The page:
And here’s the one picture we have of the bathroom off the bedroom, as described previously. This picture doesn’t really give you a good sense of just how tiny this room was, nor does it illustrate the thousands of gnats present that we could never seem to get rid of. Oh yeah, and it also doesn’t show how, when you took a shower in here, the entire room flooded with water:

See, to the right of the sink? That was a wall. And to the left of the toilet tank? A tiny shower stall, then another wall. The wall that you see behind everything was appoximately one meter from the doorway. And of course, everything was tastefully done in that “baby must’ve gotten sick” brown that seems to have been used extensively in our house.

So it was time to start over. After consulting with our architect, we decided on the following new plan:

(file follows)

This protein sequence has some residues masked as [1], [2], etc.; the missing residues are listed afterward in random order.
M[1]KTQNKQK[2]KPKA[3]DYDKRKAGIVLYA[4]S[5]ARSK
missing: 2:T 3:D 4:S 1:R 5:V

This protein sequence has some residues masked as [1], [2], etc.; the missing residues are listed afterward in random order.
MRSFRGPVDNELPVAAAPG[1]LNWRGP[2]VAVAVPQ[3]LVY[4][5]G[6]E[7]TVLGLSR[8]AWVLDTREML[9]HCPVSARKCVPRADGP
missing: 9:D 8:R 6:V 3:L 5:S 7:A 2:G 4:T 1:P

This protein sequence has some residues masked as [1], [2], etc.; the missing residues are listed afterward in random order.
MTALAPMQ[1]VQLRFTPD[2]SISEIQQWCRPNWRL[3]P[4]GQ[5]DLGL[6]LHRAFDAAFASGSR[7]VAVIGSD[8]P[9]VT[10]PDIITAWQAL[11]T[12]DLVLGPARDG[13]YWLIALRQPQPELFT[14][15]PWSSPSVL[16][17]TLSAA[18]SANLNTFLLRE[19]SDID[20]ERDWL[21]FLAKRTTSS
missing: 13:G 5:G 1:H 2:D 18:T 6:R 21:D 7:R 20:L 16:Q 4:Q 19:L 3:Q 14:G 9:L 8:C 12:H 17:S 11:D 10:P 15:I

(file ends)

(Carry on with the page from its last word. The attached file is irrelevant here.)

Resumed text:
As you can see, we essentially flipped the two bathrooms, so that the larger one is off the bedroom, and the smaller one leads into the living room and off to the deck, for guests. This required tearing down and rebuilding an entire wall, adding hot water lines, adding a few new windows for light and, of course, new tile and accessories throughout. The only real surprise throughout the construction process was when they tried to hook the new toilets and sinks to the old sewage line…and realized there wasn’t one. Instead of a pipe leading to the septic tank, there was more of a sculpted concrete half-pipe running open under our floors, that wasn’t even graded to flow toward the septic. In case my description isn’t illustrating this properly, there was an open river of shit under our bedroom. There, I said it. Needless to say, this has all been dug up and replaced with good ol’ PVC.